Yet much edible landscaping is perfectly good for consumption. For instance, the shopping center I mentioned earlier often plants Bright Lights Swiss chard around a courtyard that functions as a town square. Every time I walk by, I am tempted to collect those gorgeous leaves for the neighborhood soup kitchen.

So far my wife has prevented me, but this winter I am going to get on the property manager’s case about it. It simply does not make sense to let those vegetables go to waste when so many people are hungry.

Here some gardeners will register a protest about the purpose of edible landscaping. It’s just that, they’ll say — landscaping. Its purpose is to beautify.

But this either/or thinking is misleading. There’s no good reason that, with a little care, the same landscaping that beautifies the neighborhood in June can’t be eaten come October. In fact, making our landscaping serve both purposes seems precisely the kind of challenge that gardeners crave.

A sweet case in point

The poster child for this sort of missed opportunity is the ornamental sweet potato. I understanding why people grow them; they bring the perfect “spill” to a planter, and their leaves come in all manner of colors, ranging from bright green to dark purple. There’s one for every palate.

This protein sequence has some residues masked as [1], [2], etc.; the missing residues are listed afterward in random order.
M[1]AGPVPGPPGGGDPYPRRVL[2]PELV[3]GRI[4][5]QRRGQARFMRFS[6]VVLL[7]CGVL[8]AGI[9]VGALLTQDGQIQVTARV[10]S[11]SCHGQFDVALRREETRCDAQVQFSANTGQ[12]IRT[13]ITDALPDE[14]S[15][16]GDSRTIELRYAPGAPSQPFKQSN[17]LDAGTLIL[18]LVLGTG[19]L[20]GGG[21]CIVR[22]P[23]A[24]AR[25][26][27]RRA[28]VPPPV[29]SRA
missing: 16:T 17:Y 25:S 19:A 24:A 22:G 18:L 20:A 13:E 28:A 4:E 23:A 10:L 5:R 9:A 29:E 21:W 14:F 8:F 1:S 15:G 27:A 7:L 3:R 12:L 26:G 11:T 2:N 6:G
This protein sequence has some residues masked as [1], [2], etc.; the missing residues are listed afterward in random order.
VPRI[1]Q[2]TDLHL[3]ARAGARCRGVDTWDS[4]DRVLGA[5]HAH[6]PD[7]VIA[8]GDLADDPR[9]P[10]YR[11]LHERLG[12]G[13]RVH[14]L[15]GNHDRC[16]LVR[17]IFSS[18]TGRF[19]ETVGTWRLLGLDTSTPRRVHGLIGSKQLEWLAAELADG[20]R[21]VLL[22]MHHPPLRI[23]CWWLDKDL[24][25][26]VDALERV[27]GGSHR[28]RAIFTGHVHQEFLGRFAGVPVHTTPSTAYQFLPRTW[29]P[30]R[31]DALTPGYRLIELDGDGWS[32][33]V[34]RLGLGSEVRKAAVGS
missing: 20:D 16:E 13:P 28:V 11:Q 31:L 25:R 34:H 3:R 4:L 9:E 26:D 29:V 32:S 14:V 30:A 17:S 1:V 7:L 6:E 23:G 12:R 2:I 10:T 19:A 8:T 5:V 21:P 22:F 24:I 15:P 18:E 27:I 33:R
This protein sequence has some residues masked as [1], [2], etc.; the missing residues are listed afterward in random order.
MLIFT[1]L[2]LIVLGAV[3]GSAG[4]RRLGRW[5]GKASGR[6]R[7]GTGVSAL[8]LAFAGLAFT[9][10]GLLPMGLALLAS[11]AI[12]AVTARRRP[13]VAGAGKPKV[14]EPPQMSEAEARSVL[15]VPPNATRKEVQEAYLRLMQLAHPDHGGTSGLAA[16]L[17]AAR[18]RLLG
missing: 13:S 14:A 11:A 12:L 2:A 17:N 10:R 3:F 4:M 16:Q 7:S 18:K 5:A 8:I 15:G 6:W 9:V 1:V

Of course, ornamental sweet potatoes produce inedible tubers. Every time I see them — and they’re everywhere these days—I wonder if the gardener consider maybe, just maybe, planting an edible sweet potato instead.

Some of the edible varieties don’t look that different in their foliage than their ornamental cousins. And as Anne K. Moore and Linda Weiss recently blogged on this page, they’re easy to grow and harvest.

If we replaced just a quarter of all the ornamental sweet potatoes out there with edible ones, think of all the healthy, hearty calories we could grow for our hungry neighbors. 


Christopher Weber is a journalist and work-at-home dad in Chicago. He has written about gardening for the Chicago Tribune and taught it at a local school. His current favorite vegetable to grow is Brussels sprouts. You can find more information about him, including articles and blogs, at To read more by Christopher at Diggin' It, click here.